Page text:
One couple’s journey to adopting HIV-positive children (Part 1 of 3)
A few weeks ago I met a wonderful couple named Kimberly and Jimmy who are in the process of adopting two HIV-positive children from Ethiopia. I enjoyed talking with them so much that I asked if I could interview them for my blog to share their story with you. The following is the first of a three-part interview, written by Kimberly. It’s a long post but I hope that you will find, as I did, that it is well worth your time to read the whole thing.
No. When we first set out to adopt internationally, the thought of adopting a child with HIV never once occurred to us. (In fact, I don’t think we even knew that adoption of HIV-positive children was possible.) Much the opposite, our very first thoughts about adopting a child were so common that the international adoption world has an acronym for it: AYAHAP. As Young And Healthy As Possible.
That’s still what the majority of adoptive parents end up requesting: a single baby, preferably a girl, as young as possible and with no known health issues. But pretty quickly after God set us on the journey of international adoption, we realized the AYAHAP path was not the path for us.
Q: So how did you go from requesting a single baby girl, as young and healthy as possible, to adopting two siblings, a brother and sister, ages 2 and 6, both HIV-positive?
Strangely enough, it was God working through a 12-year-old boy — a boy whom we’ve never met and likely will never meet — that truly opened our eyes (and hearts) and changed our path.
For the sake of this interview, I’ll call this boy “Essayas.” That’s not his real name, but it’s a most appropriate substitute. In Amharic (the main language of Ethiopia), the name “Essayas” means “God’s helper.”
So we’ll get to “God’s helper” in a moment. But first, God chose to speak to me directly.
At the beginning of 2008, I had an epiphany. I don’t know any way to describe it other than that, and I’m grateful that the English language contains the perfect word for it: epiphany, “a sudden, intuitive perception of or insight into the reality or essential meaning of something, usually initiated by some simple, homely, or commonplace occurrence or experience.”
One day last year, I was working at my desk in my home office (a most commonplace occurrence), when I suddenly had a flash of insight — not about my work but about my life. As I was lost in thought, it was as if God gave me an unexpected glimpse of the big picture of my life, of the essential meaning of things. And I knew, abruptly and immediately knew, that international adoption was meant to be a part of our lives, that my husband and I were being called to adopt children.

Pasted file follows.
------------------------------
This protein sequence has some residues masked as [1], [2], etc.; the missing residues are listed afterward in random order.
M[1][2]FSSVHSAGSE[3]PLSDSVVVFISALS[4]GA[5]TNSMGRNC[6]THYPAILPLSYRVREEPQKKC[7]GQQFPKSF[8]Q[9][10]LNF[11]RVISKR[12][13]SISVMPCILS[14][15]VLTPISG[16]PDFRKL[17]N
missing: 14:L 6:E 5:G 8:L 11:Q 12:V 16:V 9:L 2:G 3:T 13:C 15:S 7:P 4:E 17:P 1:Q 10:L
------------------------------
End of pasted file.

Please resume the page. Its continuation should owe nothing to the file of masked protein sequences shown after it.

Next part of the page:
I realize this might sound bizarre or flaky or just downright unbelievable, but that’s exactly what happened. I can’t think of a single other instance in my life where I’ve had a comparable experience, yet I knew then (and still know) beyond all doubt that we are supposed to pursue international adoption, that it’s a part of God’s plan for our family.
Now, I just had to convince everyone else of this sudden insight! When my husband came home from work that day, I told him about my experience. And though he was very surprised (we were, after all, comfortably childless and completely content with our lives), he agreed to at least think and pray about the possibility. I didn’t say much more about it but just waited and prayed. Soon, after his own share of prayer and thought about the idea, he arrived at the same conclusion.
And then, the adoption adventure began. We began looking into what country to adopt from and quickly felt led to Ethiopia. Then, almost as a default, we assumed that we would adopt a baby girl. That’s what people do when they adopt internationally, right? Adopt a baby girl, especially since she would be our first child. We’d both grown up with sisters; we had a young niece; a baby girl must be the way to go. So we told our family and friends about our decision, and they rejoiced. Everyone was ready to welcome a healthy baby girl into the family.
I began researching voraciously — calling adoption agencies, poring over adoption blogs, reading countless books on adoptive parenting. But the more I researched and the more I prayed, the more I began to question the wisdom of our assumptions about what kind of child to request.
And then Essayas showed up. As I was researching different adoption agencies, I received a waiting child list from one agency. On it was a 12-year-old boy — a healthy child, but a child who was quite a bit older than most kids waiting for adoption. A 12-year-old boy? Not a girl? Not a baby? He wasn’t anything like the child we’d first planned on, but his biography was compelling. And the more we thought about it, the more Essayas seemed like he just might be the perfect fit for our family.
But first, we wanted to pray about it, and naturally, we asked our family members and friends to pray with us, as well.
And that’s when…well, I don’t know a much nicer or more accurate way to say it than “everything hit the fan.” Some people were scared of us adopting a boy. Others were scared at the thought of us adopting an older child. Virtually no one supported us, and everyone was vocal about it. Yet, to their credit, they all agreed to pray for us, to pray that God’s will would be done, whatever that was…though surely it couldn’t be a 12-year-old boy, could it?